Well here are ten reasons why various types of person may feel insulted, cheated or ostracized by your choice to be self-sufficient.

1: Greed.

The biggest one is a personal demon.

Some people are simply too greedy to do anything for free. They can’t see why anyone would or should do anything for free.

These people, deep down, see some benefits from self-sufficiency and know they have some time to put into unmonetized work. But they don’t want to.

And when they see someone work for free, it touches on a negative aspect of their own mentality. So they have to make you doubt yourself, make you admit that for them it would be impossible, anything to justify their own greed.

2: Import, value and sales taxes.

Governments have a vested interest in you not making anything on your own. When you start with simple goods the tax you pay on them is minimal. The real tax money is in luxuries.

When you make your own wine from foraged fruits, the government has no tax power over your drinks, they make no money on them. They would much rather you bought a bottle of wine at the store.

3: Power thirst.

Some people have an amount of control over you through the services they offer.

If the person presenting the critique is asking you to hire them, offering their services for cheap or for free, anything to stop you from doing the job yourself… then they enjoy having power over you.

4: Rat race.

For many everyday people, the concept of the rat race is a sort of comfort. The idea that everyone from the bottom to the top of the 99% is trapped. Nobody has a choice. Taxes are inevitable. You have no way out, even past retirement.

It can trigger a sort of envy and anxiety for some when they see that you can do your own work for free and cut costs that way.

5: Neediness and loneliness.

Similar to the power-hungry, the needy and lonely fear losing you. But they aren’t trying to manipulate you or control you. They simply fear that by changing your habits you are adopting a culture that’s too different to theirs.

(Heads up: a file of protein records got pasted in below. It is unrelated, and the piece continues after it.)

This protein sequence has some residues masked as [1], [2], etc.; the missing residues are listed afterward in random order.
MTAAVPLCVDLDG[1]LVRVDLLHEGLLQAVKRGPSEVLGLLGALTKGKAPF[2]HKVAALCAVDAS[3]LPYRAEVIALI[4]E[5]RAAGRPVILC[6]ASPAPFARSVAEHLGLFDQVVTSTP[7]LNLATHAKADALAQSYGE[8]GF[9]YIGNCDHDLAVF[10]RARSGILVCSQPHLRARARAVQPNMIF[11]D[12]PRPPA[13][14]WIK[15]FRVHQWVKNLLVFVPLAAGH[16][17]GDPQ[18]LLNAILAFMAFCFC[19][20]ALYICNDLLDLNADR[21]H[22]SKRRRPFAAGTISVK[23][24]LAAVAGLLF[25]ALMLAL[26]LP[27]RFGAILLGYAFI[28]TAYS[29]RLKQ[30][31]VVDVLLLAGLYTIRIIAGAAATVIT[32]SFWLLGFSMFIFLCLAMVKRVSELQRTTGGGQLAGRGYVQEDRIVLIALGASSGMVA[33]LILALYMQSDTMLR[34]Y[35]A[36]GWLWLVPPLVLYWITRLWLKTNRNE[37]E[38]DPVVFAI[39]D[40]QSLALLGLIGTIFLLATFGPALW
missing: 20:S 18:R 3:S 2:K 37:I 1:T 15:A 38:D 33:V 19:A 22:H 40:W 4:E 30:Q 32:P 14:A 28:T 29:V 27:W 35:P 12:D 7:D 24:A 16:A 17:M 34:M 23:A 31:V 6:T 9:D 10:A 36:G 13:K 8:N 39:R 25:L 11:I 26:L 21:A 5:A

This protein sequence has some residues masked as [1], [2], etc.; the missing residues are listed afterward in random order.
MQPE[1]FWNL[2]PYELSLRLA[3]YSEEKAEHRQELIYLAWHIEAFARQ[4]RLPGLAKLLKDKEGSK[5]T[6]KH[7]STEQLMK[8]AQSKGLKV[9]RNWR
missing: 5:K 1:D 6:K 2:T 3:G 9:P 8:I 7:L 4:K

These people want reassurance that they will be a part of your life even if you stop shopping for clothes and spend your evenings baking pies.

6: Products to sell.

Obviously, anyone with a finished product to sell doesn’t want you to make your own.

If someone is telling you about the dangers of home-canning or gardening, trying to dissuade you from cooking from scratch or ironing at home, then ask yourself whether they are selling the product you were trying to make.

7: Income taxes.

Of course, another way the government benefits from monetized work is income tax. When you earn money, you pay taxes on it. When you use that money to hire someone, they pay taxes on it. But if you do the work yourself then to tax money is paid on it.

8: Retirement.

Some friends and family may have concern for you if you choose to do unmonetized work. Whether it’s your only work or you also have another job, the fact that you’re dedicating hours to work that doesn’t involve money can make some people concerned for your retirement plans.

Sometimes this comes from a selfish place: they do not want to care for you. But often it just comes from confusion and concern.

9: Welfare.

If you’re doing unmonetized work then welfare becomes a hot topic.

On the one hand, if you’re not on welfare some people come to believe you are entitled to it and believe welfare would be a better option than self-sufficiency.

On the other hand, if you receive any welfare at all, other people will insist that you should spend your time working for money instead.

10: Crab bucket.

Ultimately, if you do unmonetized work you can’t be doing anything right.

We live in a culture where we are encouraged to use and consume, to earn and to spend. By stepping out of the money cycle in any aspect of your life you are defying our culture, our society.

And nobody wants their friends, their subordinates, their family or their coworkers to belong to a different society than them. Be it because of their job, their ideology or their personal demons, there are many crabs in the bucket that want to pull you back.

It’s up to you to decide what you will do.

TTFN and Happy Hunting!